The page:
One private firm’s artificial-intelligence system is deemed insufficient evidence
ShotSpotter, a gunshot detection firm contracted by police departments nationwide, has recently received criticism for its audio forensics system that, it claims, incorporates “sensors, algorithms, and AI” to identify gunshots and locate their source. While several precincts have praised the company for increasing police response to incidents of gun violence, its accuracy as evidence in court remains questionable.
There are two primary reasons for skepticism: 1) studies have indicated that its algorithm has a propensity for generating false positives, and 2) employees are able to modify the database after alerts come in. Since its system is protected as a trade secret, it has been generally inscrutable from oversight.
As seen in this Associated Press investigation, a State’s Attorney’s Office used ShotSpotter’s data for evidence in a case against a Chicago man. This left him in prison for 11 months before the judge dismissed the case. The report eventually released by ShotSpotter showed that the alert in question was identified differently at first. It alerted to a “firecracker” several blocks away from the alleged scene of the crime — but an employee later revised the identification and location. As a result, prosecutors decided that the “evidence was insufficient to meet [their] burden of proof.”
How could it be improved?
This case emphasizes the importance of accountability in regards to digital evidence on either side of a case. The Health Information Portability and Accountability Act (HIPAA), for example, requires retention of Electronic Medical Records (EMR) stored in Health Information Systems (HIS). Healthcare firms must record a permanent record of all additions, changes and deletions of EMR, including the time and person making those changes.
While ShotSpotter obviously isn’t in healthcare, its system would still benefit from similar transparency. It would help improve the reliability of such information. In this case, such logs would have revealed human intervention earlier on. This would have saved the defendant from the 11 he spent months in prison. In other cases, transparency could support prosecution. Regardless, it would bolster ShotSpotter’s credibility when used as evidence.
It’s possible that we could examine information recorded — when the stored data was originally entered and changes to that stored data — without violating trade secret status to a software provider’s algorithms. HIS software providers have trade secret protection to their software. Still, they are required to disclose all record EMR, as well as the revision history to those records.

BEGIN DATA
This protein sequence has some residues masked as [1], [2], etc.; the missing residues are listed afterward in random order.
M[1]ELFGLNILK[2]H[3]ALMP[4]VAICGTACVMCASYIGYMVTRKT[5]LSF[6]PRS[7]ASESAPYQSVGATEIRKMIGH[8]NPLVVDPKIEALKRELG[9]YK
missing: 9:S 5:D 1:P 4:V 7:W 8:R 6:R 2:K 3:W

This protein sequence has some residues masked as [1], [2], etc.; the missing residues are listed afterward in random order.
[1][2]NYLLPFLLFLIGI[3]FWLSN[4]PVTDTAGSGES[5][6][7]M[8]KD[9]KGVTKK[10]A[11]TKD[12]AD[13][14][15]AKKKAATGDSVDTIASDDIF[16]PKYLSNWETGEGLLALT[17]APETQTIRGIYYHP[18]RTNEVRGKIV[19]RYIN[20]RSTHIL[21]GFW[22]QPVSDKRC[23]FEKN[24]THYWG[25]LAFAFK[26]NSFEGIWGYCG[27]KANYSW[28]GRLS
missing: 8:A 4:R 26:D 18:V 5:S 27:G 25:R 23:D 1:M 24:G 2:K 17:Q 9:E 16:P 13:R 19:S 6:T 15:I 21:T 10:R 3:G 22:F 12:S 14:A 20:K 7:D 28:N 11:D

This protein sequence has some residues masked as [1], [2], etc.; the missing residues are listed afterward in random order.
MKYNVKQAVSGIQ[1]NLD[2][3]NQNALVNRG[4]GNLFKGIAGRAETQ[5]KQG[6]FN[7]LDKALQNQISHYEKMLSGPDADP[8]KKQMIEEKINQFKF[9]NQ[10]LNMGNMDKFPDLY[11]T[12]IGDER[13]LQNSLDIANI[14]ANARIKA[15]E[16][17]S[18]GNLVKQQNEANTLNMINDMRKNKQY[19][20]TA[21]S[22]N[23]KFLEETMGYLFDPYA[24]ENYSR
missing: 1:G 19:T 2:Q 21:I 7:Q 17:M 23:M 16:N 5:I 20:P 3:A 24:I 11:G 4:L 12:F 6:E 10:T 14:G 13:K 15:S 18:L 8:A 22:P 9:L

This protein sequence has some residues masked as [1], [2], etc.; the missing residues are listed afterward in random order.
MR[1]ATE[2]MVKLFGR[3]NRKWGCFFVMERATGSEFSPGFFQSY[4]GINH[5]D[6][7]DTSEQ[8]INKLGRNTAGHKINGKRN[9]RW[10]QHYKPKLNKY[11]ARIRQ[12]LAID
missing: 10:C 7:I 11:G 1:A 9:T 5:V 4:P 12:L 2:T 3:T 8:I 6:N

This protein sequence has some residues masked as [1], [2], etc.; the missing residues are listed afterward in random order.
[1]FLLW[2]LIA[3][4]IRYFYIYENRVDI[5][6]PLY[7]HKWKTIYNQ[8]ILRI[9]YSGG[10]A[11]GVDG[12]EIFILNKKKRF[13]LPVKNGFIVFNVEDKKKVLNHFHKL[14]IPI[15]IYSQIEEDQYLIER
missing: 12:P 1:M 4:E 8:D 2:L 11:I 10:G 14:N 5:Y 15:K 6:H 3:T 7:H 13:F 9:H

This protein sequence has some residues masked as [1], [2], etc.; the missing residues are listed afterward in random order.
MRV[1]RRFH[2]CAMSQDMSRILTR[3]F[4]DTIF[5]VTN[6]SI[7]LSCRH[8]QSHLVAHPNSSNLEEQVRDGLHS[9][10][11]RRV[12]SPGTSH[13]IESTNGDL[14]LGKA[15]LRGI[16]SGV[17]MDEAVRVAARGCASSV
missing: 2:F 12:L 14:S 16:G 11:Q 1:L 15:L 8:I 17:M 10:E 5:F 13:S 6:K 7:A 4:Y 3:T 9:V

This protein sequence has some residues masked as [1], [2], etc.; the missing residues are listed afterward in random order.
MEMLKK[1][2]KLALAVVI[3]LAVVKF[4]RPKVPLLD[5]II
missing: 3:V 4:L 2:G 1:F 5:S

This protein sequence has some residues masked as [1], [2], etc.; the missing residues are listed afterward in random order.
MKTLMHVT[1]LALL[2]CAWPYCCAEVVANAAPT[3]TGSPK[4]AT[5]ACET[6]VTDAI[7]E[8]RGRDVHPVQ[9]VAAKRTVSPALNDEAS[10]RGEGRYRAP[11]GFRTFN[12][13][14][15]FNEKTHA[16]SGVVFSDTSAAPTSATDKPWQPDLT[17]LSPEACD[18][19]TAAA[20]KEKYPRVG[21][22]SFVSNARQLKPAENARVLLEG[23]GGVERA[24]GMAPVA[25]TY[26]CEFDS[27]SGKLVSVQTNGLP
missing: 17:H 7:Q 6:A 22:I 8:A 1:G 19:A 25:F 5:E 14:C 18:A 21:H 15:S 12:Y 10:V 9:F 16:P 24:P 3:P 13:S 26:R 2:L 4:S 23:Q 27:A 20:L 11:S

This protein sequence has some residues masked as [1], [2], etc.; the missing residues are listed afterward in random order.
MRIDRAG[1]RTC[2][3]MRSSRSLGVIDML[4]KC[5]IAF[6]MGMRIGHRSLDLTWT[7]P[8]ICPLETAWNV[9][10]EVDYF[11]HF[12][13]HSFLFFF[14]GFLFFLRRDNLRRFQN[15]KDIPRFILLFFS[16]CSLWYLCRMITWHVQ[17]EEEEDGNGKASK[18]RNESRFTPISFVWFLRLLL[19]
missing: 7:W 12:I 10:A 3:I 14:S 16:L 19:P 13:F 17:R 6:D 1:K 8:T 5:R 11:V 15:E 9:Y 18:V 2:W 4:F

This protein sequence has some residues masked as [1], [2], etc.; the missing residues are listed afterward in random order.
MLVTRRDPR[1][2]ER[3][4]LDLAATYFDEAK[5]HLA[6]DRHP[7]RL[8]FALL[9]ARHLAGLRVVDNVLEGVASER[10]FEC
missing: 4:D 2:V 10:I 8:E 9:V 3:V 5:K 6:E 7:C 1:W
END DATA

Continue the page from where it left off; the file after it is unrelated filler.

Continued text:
Where we can help.
Asking the right questions and gathering all available digital evidence is important to achieving an equitable outcome. Enigma Forensics has experience auditing and authenticating digitally stored electronic evidence. We can assist with validating such claims as genuine.
EMR Audit Trails as produced by Healthcare Providers during medical malpractice discovery frequently filter out important history of the patient’s medical record. Learn how to compel discovery of the patient’s complete EMR history.
Are you attempting to compel the production of a patient’s electronic medical chart and the complete electronic medical record audit trail?
Medical malpractice litigation today routinely requires obtaining the complete electronic medical record audit trail. Compelling the entire patient’s EMR Audit Trail Discovery is vital to the case. Hospitals, clinics, dentists, and other health providers are required to document patient interactions in electronic HIPAA compliant Healthcare Information Systems (HIS). Electronic Medical Records (EMR) also referred to as Electronic Health Records (EHR) are used almost interchangeably. Requesting and receiving the complete EMR for a harmed party can be a daunting process, especially when health care providers produce voluminous audit trail reports in paper form that lack any clear documentation of exactly what changes were made to the EMR.
HIPAA compliant HIS software providers are required to log all access, review, editing, and deletion of records. Such logs must include a record of the user making the change, the source computer that made the change, the date and time of the records actual creation (this can be different than the date and time stamp that appears on the printed patient chart or progress notes), and all versions of the chart as it existed at various points in time. While the HIS software providers maintain HIPAA compliance, ensuring that deleted or revised patient records remain in the HIS record, those earlier revision instances or deleted (marked inactive) records are routinely left off the patient’s printed EMR. By design, the EMR audit trail reports lack the specific modifications being made and by whom. It is often necessary to formulate your discovery request in a specific way to ensure that all audit trail logs from all of the various HIS-connected systems are produced in such a way that provides a clear understanding of health care events that took place.
The following graphic depicts the typical process involved with retaining a computer forensics expert skilled in deciphering EMR to assist with compelling discovery of the complete patient electronic medical records, including the revision history.
1. Request Patient’s Complete Electronic Medical Records (EMR)